‘No Tenemos Miedo’

Is Cuba at a crossroads?
People in Havana shout slogans against the government during a protest, July 11, 2021 (CNS photo/Alexandre Meneghini, Reuters).

On Sunday July 11, thousands of Cubans took to the streets in various small towns and cities across the island. Chanting “Abajo la dictadura” and shouting for freedom, they also carried homemade cardboard signs demanding equitable and efficient access to COVID-19 vaccines, food, medicine, water, and electricity. Many signs read “No tenemos miedo” (we are not afraid).

The impromptu protests were picked up by and promoted through social media; there had been no such wide-scale demonstrations since the balseros (rafters) crisis of 1994. President Miguel Díaz-Canel immediately condemned them as creations of “the United States and the enemies of the revolution in Miami.” He did not stop with mere accusations; Díaz-Canel also urged his supporters to take to the streets and confront the nonviolent protesters. The head of the armed forces ordered the military police—in uniform and out—to respond with force. The protests have continued, on and off, and the government has arrested hundreds, if not thousands, of marchers all across Cuba (it has also released some in the last couple of days). But getting accurate numbers can be difficult, according to Amnesty International, since Cuba does not allow international human rights organizations to visit the island.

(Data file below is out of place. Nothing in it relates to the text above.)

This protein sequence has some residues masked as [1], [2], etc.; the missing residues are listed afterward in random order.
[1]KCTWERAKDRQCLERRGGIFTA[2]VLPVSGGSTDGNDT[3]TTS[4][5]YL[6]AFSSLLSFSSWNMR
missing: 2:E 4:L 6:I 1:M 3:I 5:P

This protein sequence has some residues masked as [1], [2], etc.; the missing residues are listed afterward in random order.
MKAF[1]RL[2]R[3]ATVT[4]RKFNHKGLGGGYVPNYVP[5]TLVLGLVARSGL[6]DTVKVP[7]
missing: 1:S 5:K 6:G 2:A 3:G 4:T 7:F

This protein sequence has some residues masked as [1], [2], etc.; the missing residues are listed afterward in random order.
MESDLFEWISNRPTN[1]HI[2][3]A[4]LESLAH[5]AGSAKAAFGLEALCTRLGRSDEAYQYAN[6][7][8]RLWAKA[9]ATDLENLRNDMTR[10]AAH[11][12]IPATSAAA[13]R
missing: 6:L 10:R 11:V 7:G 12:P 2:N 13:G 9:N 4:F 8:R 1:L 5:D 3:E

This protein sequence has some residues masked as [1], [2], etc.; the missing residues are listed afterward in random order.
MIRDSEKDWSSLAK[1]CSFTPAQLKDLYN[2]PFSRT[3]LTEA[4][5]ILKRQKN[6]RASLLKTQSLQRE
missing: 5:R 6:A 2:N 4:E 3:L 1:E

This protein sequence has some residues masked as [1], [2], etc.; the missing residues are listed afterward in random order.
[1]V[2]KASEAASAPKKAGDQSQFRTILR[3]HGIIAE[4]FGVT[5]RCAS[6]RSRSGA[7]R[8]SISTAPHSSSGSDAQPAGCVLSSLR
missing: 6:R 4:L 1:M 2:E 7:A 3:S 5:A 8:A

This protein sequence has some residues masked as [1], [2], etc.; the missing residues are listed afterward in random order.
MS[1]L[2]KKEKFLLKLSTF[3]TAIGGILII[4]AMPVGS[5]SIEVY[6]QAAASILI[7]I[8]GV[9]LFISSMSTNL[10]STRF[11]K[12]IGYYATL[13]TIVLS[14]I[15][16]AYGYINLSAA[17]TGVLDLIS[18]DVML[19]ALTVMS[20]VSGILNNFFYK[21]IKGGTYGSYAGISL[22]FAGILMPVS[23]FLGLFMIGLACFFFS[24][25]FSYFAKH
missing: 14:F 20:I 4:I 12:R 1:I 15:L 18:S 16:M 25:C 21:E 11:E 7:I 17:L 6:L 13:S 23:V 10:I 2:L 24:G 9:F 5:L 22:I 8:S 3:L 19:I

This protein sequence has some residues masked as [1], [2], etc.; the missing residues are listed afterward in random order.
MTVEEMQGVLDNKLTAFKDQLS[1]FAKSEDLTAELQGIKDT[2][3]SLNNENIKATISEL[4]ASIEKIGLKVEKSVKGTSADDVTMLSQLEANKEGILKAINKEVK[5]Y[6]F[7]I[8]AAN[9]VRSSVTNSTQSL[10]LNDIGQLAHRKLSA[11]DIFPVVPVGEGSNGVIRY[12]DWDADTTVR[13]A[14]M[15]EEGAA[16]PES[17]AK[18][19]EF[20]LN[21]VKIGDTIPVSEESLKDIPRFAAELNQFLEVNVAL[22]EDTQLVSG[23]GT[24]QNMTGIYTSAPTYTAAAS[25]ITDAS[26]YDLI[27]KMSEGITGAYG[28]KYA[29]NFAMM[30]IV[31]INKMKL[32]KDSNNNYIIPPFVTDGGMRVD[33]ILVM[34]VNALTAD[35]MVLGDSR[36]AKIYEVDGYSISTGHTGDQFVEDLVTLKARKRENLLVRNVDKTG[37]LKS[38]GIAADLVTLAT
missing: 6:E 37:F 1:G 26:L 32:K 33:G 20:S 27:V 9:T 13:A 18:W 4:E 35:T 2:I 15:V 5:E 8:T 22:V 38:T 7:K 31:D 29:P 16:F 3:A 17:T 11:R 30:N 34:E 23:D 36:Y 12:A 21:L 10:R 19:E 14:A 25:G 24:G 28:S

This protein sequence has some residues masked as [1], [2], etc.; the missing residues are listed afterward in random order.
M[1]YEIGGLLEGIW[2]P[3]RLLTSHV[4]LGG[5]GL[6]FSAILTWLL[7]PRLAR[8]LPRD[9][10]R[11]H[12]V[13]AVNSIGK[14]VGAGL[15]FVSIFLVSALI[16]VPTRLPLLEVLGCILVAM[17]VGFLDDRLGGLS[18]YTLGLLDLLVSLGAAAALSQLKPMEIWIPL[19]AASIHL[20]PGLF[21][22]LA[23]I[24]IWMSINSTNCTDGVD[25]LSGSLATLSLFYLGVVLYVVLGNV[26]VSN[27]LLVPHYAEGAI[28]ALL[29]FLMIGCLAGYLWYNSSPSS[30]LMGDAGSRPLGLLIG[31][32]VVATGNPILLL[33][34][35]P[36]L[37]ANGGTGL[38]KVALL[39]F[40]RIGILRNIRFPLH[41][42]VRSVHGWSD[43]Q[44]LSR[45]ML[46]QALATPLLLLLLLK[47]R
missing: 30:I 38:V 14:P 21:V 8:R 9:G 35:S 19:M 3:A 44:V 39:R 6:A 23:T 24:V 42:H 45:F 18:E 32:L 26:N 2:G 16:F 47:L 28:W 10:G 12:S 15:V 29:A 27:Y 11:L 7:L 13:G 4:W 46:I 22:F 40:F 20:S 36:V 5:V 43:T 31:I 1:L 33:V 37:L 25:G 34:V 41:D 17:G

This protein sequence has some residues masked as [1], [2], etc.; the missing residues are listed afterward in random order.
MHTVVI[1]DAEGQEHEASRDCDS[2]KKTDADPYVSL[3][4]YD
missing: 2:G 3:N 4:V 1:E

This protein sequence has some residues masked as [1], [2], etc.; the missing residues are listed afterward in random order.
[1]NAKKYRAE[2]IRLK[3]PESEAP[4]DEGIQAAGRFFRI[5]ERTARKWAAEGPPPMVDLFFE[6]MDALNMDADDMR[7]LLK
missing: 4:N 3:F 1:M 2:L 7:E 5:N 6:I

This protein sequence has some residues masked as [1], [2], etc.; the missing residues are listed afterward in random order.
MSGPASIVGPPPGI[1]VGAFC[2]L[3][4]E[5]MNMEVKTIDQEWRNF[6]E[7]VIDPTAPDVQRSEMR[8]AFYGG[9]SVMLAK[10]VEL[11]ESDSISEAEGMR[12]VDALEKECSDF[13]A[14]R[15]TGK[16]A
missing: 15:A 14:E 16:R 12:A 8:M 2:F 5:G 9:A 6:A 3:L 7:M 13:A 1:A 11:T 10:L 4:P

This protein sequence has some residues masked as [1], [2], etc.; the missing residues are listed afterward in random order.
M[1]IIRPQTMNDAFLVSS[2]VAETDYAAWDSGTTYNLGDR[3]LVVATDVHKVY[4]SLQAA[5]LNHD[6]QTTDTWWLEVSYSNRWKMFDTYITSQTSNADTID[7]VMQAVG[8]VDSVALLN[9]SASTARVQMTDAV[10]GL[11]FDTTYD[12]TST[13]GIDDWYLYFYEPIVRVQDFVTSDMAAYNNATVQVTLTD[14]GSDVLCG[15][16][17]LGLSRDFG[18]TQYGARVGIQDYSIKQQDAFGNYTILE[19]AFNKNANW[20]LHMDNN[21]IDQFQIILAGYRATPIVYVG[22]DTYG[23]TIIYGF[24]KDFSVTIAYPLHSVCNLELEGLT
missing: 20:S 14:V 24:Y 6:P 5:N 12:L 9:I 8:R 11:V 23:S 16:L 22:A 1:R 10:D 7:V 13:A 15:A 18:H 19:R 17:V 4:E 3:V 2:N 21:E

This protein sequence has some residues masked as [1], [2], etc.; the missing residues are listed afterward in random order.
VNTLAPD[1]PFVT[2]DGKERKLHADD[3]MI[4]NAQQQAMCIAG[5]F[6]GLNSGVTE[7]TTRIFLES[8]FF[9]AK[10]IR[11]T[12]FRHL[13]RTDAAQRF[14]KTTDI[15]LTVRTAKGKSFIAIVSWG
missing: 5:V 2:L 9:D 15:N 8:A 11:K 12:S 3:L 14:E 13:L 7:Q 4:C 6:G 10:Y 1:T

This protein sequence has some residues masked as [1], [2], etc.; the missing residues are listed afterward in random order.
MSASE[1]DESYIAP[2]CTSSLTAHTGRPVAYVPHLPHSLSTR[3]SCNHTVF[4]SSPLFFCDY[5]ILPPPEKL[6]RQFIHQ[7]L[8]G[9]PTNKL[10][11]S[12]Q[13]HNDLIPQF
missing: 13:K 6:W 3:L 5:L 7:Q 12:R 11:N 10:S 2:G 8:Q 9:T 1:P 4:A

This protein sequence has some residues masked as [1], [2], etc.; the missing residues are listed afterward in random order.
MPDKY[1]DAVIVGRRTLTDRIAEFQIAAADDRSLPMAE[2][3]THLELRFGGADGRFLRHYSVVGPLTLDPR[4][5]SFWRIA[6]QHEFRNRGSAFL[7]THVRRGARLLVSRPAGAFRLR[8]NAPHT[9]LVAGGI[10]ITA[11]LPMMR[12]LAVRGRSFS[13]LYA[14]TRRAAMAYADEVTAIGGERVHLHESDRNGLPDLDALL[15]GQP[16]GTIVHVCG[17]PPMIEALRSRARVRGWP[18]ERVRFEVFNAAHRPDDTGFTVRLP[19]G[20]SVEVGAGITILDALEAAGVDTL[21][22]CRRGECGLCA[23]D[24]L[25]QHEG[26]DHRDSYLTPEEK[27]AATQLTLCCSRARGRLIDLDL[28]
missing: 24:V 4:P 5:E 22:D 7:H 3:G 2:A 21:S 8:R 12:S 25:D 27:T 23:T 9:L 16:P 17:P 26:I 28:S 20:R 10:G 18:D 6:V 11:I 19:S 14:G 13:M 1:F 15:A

What are these island-wide protests about? It’s important that we do not misunderstand them. They are a culminating response to a variety of issues: the U.S. embargo that has been in place since 1962 (which, by the way, does not restrict the sale of food and medicine); the inhumane and reactionary restrictions imposed by the Trump administration; and, most significantly, the oppression by the failed Cuban state, which ceased to be “revolutionary” long ago. After sixty-two years, a younger generation, mostly citizens of color, are tired of being governed by a single party controlled by white, well-fed, middle-aged and older men. The Cuban people have the right to demand changes in their government and to organize new political parties and independent labor unions, the right of freedom of association and of a free and independent press.

The White House is missing an opportunity to perform true statesmanship.

Sadly, most of the reactions to the protests from outside of Cuba summon the exhausted ghosts of the Cold War. The “Let Cuba Live” statement published recently in the New York Times defends the current regime and blames “everything” on the U.S. embargo. Much of the Cuban American community accuses President Joe Biden of being “soft” on Cuba and wants even harsher restrictions imposed; some have even asked for an invasion of the island.